Top managers like Thomas Middelhoff simply block out mistakes.

That is neither helpful nor healthy.

Middelhoff, the former CEO at Karstadt, has just been sentenced to three years in prison for embezzlement. As an American, are you taken aback by that?

No. You have to think for example of the former head of the Tyco conglomerate, Dennis Kozlowski, who went to prison for eight years for similar offences.

He bought gold-threaded shower curtains, a 15,000-dollar umbrella stand…

And he spent two million dollars on a birthday party for his wife - at the company's expense.

You recently said the era of fat pay checks is over.

You can earn well today, that is for sure, but salary excesses are a phenomenon of the past.

In Germany, there are regular debates about capping salaries, so that they don't blast the social compact wide open. At what level does a salary become indecent - over ten million euros, perhaps?

Statutory regulation is not the solution. Salaries have to remain competitive internationally

Because otherwise the top people will leave?

Precisely.

But that's nonsense. There's hardly any US corporate group with a German CEO.

Please make no mistake. German managers are very much in demand for their qualities. You can find them everywhere, even if not yet in CEO positions.

What qualities are attributed to German managers?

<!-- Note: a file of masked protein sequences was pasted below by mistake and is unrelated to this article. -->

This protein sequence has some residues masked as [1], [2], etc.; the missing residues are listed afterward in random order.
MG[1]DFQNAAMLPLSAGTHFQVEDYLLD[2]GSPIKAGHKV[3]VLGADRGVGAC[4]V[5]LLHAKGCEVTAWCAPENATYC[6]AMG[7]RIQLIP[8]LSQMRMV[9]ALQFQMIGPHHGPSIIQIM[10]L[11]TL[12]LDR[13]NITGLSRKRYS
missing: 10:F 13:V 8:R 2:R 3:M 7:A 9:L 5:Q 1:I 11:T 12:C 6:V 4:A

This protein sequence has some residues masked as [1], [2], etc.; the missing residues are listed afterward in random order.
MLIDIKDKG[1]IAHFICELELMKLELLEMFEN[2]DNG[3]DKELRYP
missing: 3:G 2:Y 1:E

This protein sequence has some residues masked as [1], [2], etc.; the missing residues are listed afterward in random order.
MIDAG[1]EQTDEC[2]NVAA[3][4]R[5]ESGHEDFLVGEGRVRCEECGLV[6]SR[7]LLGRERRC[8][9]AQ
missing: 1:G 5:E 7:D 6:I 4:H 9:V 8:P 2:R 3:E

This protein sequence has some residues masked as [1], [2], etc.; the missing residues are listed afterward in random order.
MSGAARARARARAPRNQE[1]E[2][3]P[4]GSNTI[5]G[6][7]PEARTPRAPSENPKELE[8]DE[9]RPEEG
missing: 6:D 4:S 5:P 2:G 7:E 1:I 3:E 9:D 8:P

Traditional values and qualities such as reliability, perfection, innovation. Engineers, particularly, are very much sought after. Someone coming for example from Bosch has great prospects in America.

Is the German economy well-regarded internationally?

The SME sector with its solid, family-run enterprises is enviable. But there is one global trend that troubles me greatly. Increasingly, US and UK asset management companies and funds are buying up shares in German companies. Even if it is not something that many of them find easy to do, managers need to learn how to negotiate with these uncomfortable shareholders, who can appear to be extremely aggressive

For the most part, they are calling for company divestments or special dividends, in order to make a killing. It's not something to be welcomed, necessarily.

But that attitude does not help. If you do not negotiate privately with them, you might be ousted publicly.

As is happening at the moment with Adidas CEO Herbert Hainer? Some shareholders are now demanding, more or less brazenly, that he should go.

These demands will continue to come: The numbers of shareholder activists are growing worldwide. We can trace the power struggles precisely by looking at new appointments to supervisory boards. More and more clients are coming to us and saying: Find us someone who knows how to deal with this fund, which has our company pinned to the floor.

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Women are in Demand More Than Ever Before